When a few monopolize the land, the normal remedy is redistribution. Writing in part for a French audience that had just experienced a bloody revolution, and in part for a English audience that feared revolution, Paine proposed a remedy that was much less disruptive. Let the landowners keep their land, he said. Let them simply pay a tax, and let that money be used to compensate the landless and give them some financial security. Paine proposed that money from the fund be distributed to the elderly and the disabled, plus a disbursement to every young man and woman on turning age 21 to help them start out in life.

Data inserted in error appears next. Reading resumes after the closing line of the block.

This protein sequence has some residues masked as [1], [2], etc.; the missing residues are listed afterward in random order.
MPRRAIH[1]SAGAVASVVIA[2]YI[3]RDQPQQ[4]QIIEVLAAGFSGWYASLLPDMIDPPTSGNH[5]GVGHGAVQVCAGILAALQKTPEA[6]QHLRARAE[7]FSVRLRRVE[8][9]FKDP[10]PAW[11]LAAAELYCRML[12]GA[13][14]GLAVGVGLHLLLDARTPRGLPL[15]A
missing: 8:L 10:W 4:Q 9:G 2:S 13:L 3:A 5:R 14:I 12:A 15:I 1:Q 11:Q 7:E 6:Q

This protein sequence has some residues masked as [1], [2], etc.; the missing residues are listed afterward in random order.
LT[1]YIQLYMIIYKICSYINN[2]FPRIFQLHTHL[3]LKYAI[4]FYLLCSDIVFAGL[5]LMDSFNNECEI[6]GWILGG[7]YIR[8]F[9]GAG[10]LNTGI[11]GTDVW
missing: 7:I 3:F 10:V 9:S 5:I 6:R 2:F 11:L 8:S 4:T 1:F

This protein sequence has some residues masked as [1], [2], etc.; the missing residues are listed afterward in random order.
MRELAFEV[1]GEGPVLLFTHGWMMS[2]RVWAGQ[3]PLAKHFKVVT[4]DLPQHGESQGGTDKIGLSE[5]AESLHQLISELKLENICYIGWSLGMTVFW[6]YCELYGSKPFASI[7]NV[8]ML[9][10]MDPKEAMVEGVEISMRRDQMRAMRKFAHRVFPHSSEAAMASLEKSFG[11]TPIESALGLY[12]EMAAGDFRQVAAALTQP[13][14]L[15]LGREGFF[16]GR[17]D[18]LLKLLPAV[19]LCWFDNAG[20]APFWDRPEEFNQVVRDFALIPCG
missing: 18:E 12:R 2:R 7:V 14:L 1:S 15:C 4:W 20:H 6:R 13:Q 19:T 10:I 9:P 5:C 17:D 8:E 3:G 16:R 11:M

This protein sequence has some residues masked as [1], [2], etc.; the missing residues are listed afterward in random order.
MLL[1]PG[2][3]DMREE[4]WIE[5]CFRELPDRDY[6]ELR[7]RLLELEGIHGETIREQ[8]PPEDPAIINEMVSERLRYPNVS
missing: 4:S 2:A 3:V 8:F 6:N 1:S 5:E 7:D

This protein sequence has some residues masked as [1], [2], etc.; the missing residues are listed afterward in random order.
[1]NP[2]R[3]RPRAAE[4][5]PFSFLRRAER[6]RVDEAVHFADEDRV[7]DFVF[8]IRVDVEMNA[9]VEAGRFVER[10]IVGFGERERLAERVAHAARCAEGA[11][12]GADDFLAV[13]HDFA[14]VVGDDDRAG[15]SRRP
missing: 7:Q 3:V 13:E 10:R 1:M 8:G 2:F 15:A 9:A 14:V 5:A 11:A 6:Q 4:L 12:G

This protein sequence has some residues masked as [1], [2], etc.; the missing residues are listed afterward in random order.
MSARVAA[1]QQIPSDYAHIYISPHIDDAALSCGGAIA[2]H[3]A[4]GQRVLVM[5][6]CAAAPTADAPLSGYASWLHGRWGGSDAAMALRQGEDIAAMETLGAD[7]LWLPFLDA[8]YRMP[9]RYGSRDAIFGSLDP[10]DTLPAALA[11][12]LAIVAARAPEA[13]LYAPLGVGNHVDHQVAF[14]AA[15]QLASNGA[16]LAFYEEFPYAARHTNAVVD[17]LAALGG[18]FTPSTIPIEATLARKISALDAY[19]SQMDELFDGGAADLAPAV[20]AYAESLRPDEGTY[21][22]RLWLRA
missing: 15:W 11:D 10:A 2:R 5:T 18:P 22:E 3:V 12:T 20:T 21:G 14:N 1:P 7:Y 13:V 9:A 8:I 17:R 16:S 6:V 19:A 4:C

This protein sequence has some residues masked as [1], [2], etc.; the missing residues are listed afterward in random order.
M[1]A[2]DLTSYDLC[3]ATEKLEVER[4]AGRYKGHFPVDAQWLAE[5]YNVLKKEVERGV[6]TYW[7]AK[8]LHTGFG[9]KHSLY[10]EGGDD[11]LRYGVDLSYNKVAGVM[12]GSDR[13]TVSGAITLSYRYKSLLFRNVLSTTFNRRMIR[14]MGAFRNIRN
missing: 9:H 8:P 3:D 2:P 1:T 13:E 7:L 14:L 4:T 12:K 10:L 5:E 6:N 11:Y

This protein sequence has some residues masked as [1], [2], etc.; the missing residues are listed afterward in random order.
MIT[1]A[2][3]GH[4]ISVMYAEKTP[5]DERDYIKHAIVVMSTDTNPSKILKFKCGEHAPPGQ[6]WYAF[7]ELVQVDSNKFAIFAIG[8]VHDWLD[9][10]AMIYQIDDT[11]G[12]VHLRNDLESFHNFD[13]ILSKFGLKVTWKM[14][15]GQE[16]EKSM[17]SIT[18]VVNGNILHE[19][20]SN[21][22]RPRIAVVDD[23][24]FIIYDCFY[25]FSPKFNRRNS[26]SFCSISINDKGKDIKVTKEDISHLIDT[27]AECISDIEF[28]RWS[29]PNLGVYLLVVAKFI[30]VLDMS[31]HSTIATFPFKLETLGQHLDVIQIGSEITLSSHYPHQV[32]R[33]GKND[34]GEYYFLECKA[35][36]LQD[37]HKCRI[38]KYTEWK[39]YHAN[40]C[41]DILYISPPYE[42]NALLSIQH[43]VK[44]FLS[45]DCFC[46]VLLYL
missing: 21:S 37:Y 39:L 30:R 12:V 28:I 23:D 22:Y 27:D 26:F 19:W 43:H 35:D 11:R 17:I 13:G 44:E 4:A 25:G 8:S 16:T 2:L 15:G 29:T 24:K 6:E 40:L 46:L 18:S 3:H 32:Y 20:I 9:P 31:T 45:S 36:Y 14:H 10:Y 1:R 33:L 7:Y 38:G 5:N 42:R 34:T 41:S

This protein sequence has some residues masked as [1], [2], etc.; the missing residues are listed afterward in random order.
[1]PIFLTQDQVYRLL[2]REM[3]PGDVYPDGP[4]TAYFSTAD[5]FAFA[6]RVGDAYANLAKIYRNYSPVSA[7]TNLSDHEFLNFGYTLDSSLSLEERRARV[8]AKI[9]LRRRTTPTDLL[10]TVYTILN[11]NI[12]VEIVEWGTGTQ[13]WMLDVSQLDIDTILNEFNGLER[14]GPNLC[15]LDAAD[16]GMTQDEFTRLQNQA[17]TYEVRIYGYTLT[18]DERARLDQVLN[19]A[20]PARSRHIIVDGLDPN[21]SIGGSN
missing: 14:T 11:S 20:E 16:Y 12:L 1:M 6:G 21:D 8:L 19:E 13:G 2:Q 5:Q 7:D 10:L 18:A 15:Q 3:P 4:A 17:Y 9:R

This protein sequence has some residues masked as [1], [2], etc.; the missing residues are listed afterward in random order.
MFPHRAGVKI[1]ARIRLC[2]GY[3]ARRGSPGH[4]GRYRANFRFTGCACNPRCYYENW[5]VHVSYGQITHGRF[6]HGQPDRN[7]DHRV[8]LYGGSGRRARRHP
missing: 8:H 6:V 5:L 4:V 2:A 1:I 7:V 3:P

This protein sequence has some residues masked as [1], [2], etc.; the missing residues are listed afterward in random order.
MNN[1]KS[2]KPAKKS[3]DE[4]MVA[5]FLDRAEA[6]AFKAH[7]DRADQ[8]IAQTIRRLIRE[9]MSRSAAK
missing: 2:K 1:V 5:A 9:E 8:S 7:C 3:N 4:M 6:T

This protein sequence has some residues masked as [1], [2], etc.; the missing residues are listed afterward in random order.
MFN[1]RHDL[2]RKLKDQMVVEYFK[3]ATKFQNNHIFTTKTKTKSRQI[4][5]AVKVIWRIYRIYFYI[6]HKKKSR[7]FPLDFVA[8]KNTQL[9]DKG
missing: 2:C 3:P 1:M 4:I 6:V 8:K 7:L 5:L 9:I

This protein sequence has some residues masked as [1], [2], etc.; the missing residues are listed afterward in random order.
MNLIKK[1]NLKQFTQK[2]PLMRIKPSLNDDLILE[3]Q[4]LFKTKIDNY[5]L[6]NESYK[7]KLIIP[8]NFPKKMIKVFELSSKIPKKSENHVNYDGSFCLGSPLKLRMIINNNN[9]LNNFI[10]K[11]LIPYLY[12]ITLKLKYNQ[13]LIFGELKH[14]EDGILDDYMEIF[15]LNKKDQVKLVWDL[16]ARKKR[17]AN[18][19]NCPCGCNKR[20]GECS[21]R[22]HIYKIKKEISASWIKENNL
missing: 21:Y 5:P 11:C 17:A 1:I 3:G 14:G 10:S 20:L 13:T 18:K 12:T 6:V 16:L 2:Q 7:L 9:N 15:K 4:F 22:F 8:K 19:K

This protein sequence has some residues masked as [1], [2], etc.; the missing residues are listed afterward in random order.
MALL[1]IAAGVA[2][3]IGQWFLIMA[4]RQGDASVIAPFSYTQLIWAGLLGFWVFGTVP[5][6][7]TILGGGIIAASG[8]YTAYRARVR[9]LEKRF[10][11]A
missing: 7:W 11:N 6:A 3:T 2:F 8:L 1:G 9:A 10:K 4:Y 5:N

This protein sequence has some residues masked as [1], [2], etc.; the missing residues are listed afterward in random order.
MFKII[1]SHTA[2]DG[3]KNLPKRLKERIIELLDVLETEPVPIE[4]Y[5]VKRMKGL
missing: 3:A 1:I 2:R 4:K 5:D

Paine’s pamphlet had very little impact when it was published in 1797. It has usually been assumed that Paine had simply lost his reading public. After all, by 1797 his closest French colleagues had been scattered or killed in the Jacobin reign of terror. In Britain, his fellow radicals were being suppressed by the government. Many American readers had turned against him, scandalized by the supposed French atheism of his previous book, Age of Reason.
But this isn’t the whole story. In fact, the pamphlet was not only published in London and Paris, as well known, but in at least 10 cities and three languages (English, French, and German). It was serialized in newspapers and reviewed in widely read journals. English radicals staged a public debate about the merits of Paine’s plan in London, and many of them were enthusiastic about it.